Support for this feature has been added to the runtime environment in a way that avoids overhead (and risk) if not used but allows for straightforward enablement on a per-profile basis. The existing parent beans used for defining relying party defaults, overrides, and profile configurations all have analogs with a ".MDDriven" suffix in their names. Changing the existing parent bean name by adding the suffix and reloading the configuration will cause the runtime to evaluate most of the commonly-used configuration settings by checking for appropriately-named "tags" in the SP's metadata before falling back to the default, or statically configured, value if no tag is found.
For example, if you would like to enable tag-driven configuration for SAML 2.0 Browser SSO, you can replace any reference to the SAML2.SSO bean with SAML2.SSO.MDDriven, as in this example:
EntityAttribute / Property Convention
The "bridge" between the metadata and this feature is the naming and syntax of the tags used to control the configuration properties in the IdP. As an implementation strategy this could be "brute forced" with arbitrary mapping dictionaries, but the supplied implementation takes the approach of automating a mapping between the names of settings, the identifiers used internally for the various profiles, and the names of the corresponding SAML Attributes in metadata for those profile/setting combinations.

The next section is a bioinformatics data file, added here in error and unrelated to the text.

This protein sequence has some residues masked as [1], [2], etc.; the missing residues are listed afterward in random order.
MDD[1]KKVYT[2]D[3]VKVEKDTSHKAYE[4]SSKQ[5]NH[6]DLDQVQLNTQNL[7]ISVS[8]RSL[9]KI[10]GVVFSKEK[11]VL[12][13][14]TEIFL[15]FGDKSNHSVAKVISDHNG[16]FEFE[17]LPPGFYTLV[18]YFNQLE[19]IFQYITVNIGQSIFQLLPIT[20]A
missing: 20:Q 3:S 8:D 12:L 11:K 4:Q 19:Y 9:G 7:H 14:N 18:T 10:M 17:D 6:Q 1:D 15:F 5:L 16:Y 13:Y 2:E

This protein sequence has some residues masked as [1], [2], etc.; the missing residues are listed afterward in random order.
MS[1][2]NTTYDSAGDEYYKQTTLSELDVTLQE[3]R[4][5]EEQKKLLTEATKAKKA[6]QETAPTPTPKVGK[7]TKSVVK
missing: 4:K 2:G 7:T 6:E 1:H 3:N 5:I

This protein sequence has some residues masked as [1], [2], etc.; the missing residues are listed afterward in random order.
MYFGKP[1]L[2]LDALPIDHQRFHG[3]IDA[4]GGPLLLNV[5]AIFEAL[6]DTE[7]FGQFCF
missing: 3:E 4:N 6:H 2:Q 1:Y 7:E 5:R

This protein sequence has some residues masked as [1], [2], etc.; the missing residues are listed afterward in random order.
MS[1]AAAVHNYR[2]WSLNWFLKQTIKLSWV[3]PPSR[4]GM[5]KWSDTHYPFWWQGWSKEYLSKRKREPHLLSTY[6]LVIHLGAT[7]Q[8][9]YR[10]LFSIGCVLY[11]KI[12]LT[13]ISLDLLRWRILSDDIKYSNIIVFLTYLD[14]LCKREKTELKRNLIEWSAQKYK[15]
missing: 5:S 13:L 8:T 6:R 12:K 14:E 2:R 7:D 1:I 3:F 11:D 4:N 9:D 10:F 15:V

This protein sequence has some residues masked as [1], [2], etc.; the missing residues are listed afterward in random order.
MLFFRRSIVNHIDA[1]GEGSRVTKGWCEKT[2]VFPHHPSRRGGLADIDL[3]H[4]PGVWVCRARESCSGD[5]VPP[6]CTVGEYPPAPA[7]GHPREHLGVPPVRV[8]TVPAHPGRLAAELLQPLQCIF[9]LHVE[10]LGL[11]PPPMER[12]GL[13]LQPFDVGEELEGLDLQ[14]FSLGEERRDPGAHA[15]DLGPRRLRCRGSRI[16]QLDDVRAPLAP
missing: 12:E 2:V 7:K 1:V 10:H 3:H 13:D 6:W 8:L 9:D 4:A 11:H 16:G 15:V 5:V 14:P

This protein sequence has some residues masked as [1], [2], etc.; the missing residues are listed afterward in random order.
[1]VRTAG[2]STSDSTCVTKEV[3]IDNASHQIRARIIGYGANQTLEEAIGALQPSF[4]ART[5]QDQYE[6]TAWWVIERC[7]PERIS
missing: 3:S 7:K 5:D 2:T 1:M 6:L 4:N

Each setting has a "base" name matching its Java bean property name as would be used if the setting were explicitly configured in Spring. For example, the property set via
p:defaultAuthenticationMethods is named "defaultAuthenticationMethods".
The corrsponding SAML Attribute for a setting is named by suffixing the "base" name of the setting to a profile URL that is defined by the Shibboleth software for each of the supported profiles.
The URLs are as follows:
|RelyingParty.MDDriven||RelyingPartyConfiguration||A template bean for use in defining metadata-driven RelyingParty overrides by hand|
|RelyingPartyByName.MDDriven||RelyingPartyConfiguration||A template bean for defining metadata-driven RelyingParty overrides based on matching by name|
|RelyingPartyByGroup.MDDriven||RelyingPartyConfiguration||A template bean for defining metadata-driven RelyingParty overrides based on matching by |
|RelyingPartyByTag.MDDriven||RelyingPartyConfiguration||A template bean for defining metadata-driven RelyingParty overrides based on matching |
|BrowserSSOProfileConfiguration||Default metadata-driven configuration for SAML 1.1 SSO profile|